By Casey Bukro
Some media people find it impossible to forgive Brian Williams, saying he tainted journalism through false reports.
A cascade of shame enveloped the former NBC anchor, demoted and vilified after saying repeatedly that he was aboard a military helicopter that was forced down over Iraq by enemy fire. Turns out that happened to another military helicopter, not the one he was riding.
Williams’ career began unraveling as other reports were called into question.
From a strictly ethical viewpoint, how should Williams be judged? He admitted he was mistaken about the helicopter incident and apologized.
Ethically, are there limits to forgiveness? Is it best to forgive and forget? Is he forever tainted, or is he allowed to get beyond it and redeem himself?
These questions were posed to AdviceLine’s team of ethicists.
Nancy Matchett, who teaches ethics at the University of Northern Colorado, answered this way:
“Philosophers understand ethics as ongoing reflection about ‘how one should live.’ In the professional context, that means ongoing reflection about the principles that should guide one’s work and how they apply to the concrete choices one faces every day. Ethics doesn’t exactly have a beginning or end.
“And, with respect to the Williams affair, we can evaluate his choices since the incident, and the choices of the network, as well as the original mistake.”
I asked Matchett if that suggests we should judge Williams and the aftermath by what he does from now on?
“Sure, that’s part of it,” said Matchett. “But I guess what I’m also trying to emphasize is that the fact that any particular bit of conduct that was good, bad, etc., is never ‘the whole story about Williams’ ethics.’ There is no whole story, except perhaps after a person is dead, because characters are never wholly fixed.
“What he does from now on should be judged in light of the fact that we know he is at least careless and at worst inclined to stretch the truth for the sake of a story.”
I told Matchett that appears to raise the issue of redemption.
“I don’t really have anything to say about redemption,” said Matchett. “Whether another person, or ‘the profession,’ forgives Williams doesn’t change his act from wrong to right. It acknowledges that his character isn’t all bad and that the mistake was in some sense ‘understandable’ given the various pressures he was under. And just to be crystal clear, note that ‘understandable’ is not the same as ‘justifiable.’ Or as we say in my business, an explanation is not the same as an excuse.
“As for people finding it ‘impossible to forgive,’ that’s a psychological issue or question, not the ethically central one. The ethically central issue is whether forgiveness is morally appropriate, whether people should do it, which is a little different from whether they can. … If it’s not appropriate, then folks are doing the right thing by refusing to forgive.
“But in general, I think any network would be foolish to leave him as an anchor on their main show. He has harmed his own and the network’s credibility. Even if the network execs were convinced that it was a forgivable mistake and his journalistic integrity could be counted on in the future, the average viewer surely doesn’t know Williams well enough to decide whether to trust him again.”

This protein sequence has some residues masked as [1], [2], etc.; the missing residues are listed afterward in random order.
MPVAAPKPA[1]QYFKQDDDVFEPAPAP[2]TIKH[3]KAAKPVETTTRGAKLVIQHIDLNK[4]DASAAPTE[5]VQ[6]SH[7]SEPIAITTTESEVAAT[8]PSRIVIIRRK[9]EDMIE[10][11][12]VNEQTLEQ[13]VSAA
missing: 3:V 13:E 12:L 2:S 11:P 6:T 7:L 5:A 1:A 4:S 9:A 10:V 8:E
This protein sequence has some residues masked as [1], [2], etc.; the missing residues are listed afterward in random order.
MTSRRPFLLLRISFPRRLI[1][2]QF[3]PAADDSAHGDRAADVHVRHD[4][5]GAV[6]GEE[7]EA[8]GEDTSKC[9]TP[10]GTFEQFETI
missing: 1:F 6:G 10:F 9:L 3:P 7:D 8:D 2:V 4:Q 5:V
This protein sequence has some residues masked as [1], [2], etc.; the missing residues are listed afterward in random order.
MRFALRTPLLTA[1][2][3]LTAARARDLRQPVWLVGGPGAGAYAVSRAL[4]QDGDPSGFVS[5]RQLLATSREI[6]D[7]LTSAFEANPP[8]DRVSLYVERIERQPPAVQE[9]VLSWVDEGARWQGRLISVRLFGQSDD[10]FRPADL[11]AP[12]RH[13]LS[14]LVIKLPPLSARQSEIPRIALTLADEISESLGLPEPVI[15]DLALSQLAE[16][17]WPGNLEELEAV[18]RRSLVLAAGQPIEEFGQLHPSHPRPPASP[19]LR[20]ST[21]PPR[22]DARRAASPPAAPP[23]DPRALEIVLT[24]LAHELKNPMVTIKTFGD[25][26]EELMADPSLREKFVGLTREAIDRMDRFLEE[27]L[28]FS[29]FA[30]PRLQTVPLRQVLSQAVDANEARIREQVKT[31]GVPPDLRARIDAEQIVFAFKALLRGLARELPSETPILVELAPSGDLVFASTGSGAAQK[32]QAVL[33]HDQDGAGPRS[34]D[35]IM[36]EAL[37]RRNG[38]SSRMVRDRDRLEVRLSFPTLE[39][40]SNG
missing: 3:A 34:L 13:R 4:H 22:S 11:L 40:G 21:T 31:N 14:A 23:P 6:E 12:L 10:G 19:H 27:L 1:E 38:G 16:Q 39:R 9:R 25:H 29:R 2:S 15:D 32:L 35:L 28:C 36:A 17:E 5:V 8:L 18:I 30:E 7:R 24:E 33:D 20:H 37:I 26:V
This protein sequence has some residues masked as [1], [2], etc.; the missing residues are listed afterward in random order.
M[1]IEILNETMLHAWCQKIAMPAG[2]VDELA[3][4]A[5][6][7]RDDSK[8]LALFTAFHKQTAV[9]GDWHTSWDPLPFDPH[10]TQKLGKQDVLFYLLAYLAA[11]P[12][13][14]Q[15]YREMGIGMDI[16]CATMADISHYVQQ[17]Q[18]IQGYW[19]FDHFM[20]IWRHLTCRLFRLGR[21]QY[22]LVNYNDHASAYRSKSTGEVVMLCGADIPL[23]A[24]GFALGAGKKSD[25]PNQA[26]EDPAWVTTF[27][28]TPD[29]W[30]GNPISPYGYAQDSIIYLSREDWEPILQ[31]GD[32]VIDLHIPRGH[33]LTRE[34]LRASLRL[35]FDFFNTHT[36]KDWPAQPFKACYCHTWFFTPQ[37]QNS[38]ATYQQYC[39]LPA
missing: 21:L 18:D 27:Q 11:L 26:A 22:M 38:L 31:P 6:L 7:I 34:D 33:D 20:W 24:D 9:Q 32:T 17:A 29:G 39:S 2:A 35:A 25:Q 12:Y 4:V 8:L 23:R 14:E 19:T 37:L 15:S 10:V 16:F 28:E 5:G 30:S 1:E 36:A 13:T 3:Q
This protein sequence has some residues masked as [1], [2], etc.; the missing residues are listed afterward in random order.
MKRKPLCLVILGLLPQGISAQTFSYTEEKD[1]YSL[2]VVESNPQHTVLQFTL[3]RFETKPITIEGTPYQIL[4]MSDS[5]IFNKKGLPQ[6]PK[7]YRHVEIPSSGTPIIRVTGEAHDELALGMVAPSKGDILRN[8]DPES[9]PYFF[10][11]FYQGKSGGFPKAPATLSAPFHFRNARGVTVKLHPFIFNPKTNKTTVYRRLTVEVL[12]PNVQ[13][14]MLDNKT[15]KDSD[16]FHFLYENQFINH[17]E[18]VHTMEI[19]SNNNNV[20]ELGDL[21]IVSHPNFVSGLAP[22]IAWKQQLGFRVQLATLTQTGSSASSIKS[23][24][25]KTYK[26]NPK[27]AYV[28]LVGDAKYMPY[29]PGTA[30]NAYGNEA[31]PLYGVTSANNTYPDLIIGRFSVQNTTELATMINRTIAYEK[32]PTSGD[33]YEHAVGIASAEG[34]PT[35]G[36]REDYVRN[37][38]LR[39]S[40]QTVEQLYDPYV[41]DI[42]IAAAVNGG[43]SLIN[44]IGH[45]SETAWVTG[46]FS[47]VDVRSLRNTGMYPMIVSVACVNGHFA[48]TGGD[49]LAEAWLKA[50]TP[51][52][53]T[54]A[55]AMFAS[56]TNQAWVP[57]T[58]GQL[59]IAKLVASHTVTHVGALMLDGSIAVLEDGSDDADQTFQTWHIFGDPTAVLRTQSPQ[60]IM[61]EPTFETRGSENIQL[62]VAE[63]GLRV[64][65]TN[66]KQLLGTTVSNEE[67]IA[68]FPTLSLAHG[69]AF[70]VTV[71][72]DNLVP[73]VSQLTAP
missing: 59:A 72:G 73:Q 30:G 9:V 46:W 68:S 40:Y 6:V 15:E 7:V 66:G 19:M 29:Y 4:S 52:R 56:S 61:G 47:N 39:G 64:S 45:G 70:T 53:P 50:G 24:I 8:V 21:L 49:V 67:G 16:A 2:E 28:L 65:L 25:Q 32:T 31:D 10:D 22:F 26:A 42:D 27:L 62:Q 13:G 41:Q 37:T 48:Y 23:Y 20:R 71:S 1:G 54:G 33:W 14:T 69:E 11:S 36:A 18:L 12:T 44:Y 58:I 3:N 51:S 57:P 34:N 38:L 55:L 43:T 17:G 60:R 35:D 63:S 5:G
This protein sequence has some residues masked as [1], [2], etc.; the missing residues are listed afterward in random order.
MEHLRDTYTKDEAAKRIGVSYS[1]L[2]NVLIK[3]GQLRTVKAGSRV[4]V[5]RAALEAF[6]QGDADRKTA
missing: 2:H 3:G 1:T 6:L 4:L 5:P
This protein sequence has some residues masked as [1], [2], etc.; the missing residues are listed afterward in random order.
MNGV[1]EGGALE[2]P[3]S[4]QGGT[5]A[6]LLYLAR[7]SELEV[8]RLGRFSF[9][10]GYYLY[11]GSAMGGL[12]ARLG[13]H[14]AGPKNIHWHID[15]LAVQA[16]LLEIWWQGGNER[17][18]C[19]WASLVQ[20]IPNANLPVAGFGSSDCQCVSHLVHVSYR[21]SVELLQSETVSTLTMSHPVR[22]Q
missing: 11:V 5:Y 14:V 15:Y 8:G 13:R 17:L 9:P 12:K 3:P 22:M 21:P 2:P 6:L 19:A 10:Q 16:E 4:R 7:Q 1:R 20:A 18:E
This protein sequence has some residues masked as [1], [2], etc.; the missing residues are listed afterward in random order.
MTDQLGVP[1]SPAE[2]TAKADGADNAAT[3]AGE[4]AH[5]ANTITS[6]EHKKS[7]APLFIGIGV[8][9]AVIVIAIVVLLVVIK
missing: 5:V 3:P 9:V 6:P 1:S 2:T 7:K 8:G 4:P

David A. Craig, another AdviceLine ethicist, who teaches ethics at the University of Oklahoma, sees it a different way:
“It troubles me that Williams seems to deflect responsibility for his untruths by saying he did not intend them. Journalists, especially those in roles as high profile as his, have a responsibility for every word that comes out of their mouths in a formal journalistic setting.
“If this were a single brief slipup in language, that would be different. But he was untruthful more than once about his experience in Iraq. Every viewer now has reason to question his trustfulness in the future. By failing to fully take responsibility for his words, he gives his audience ongoing reason to doubt.”
Reason to doubt Williams first emerged when military publication Stars and Stripes challenged his account of being aboard the helicopter that was forced down over Iraq.
NBC suspended Williams for six months without pay, then stripped him of his duties as anchor of NBC Nightly News.
As Matchett points out, we don’t know “the whole story” about Williams yet. Already, he is the subject of jokes and spoofs by the likes of Harry Shearer.
Forgiveness happens on two levels, personal and professional.
Journalists are notoriously soft on each other, and hard on everyone else. Journalists don’t like to criticize or censure other journalists. So, personally, they are likely to forgive Williams by finding that morally appropriate, as Matchett put it. They will write about ethical transgressions, but that’s not the same as taking a personal stand.
Professionally, it’s hard to forgive an act that weakens public trust in the integrity of journalism, which rests on a foundation of truth. The Society of Professional Journalists code of ethics begins with this tenet: “Seek truth and report it.”
Falsehoods damage the profession, and cannot be tolerated.